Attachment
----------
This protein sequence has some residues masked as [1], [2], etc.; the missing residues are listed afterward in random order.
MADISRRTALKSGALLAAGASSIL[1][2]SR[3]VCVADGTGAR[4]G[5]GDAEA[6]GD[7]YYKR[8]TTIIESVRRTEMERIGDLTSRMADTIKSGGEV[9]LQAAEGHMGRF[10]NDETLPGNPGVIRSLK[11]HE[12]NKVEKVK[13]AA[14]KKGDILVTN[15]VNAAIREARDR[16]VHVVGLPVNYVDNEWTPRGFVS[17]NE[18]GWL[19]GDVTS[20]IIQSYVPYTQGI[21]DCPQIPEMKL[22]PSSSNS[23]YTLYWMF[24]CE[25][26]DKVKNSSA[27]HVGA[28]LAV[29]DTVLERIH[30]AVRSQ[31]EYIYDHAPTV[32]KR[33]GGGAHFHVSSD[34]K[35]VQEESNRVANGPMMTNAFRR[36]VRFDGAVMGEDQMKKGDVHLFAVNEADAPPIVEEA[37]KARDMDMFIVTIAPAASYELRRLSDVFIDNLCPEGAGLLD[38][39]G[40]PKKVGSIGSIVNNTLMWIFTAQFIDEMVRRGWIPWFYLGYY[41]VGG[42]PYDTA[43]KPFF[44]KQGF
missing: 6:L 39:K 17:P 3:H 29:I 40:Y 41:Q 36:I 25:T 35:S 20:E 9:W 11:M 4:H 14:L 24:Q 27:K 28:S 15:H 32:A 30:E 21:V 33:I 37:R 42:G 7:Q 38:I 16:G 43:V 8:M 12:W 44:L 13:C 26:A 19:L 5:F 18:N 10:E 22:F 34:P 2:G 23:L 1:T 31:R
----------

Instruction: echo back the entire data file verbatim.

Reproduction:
This protein sequence has some residues masked as [1], [2], etc.; the missing residues are listed afterward in random order.
MADISRRTALKSGALLAAGASSIL[1][2]SR[3]VCVADGTGAR[4]G[5]GDAEA[6]GD[7]YYKR[8]TTIIESVRRTEMERIGDLTSRMADTIKSGGEV[9]LQAAEGHMGRF[10]NDETLPGNPGVIRSLK[11]HE[12]NKVEKVK[13]AA[14]KKGDILVTN[15]VNAAIREARDR[16]VHVVGLPVNYVDNEWTPRGFVS[17]NE[18]GWL[19]GDVTS[20]IIQSYVPYTQGI[21]DCPQIPEMKL[22]PSSSNS[23]YTLYWMF[24]CE[25][26]DKVKNSSA[27]HVGA[28]LAV[29]DTVLERIH[30]AVRSQ[31]EYIYDHAPTV[32]KR[33]GGGAHFHVSSD[34]K[35]VQEESNRVANGPMMTNAFRR[36]VRFDGAVMGEDQMKKGDVHLFAVNEADAPPIVEEA[37]KARDMDMFIVTIAPAASYELRRLSDVFIDNLCPEGAGLLD[38][39]G[40]PKKVGSIGSIVNNTLMWIFTAQFIDEMVRRGWIPWFYLGYY[41]VGG[42]PYDTA[43]KPFF[44]KQGF
missing: 6:L 39:K 17:P 3:H 29:I 40:Y 41:Q 36:I 25:T 35:S 20:E 9:W 11:M 4:H 14:L 24:Q 27:K 28:S 15:H 32:A 30:E 21:V 33:I 37:R 42:G 7:Q 38:I 16:G 43:V 8:M 12:W 44:L 13:C 26:A 19:L 5:F 18:N 10:E 22:F 34:P 2:G 23:L 1:T 31:R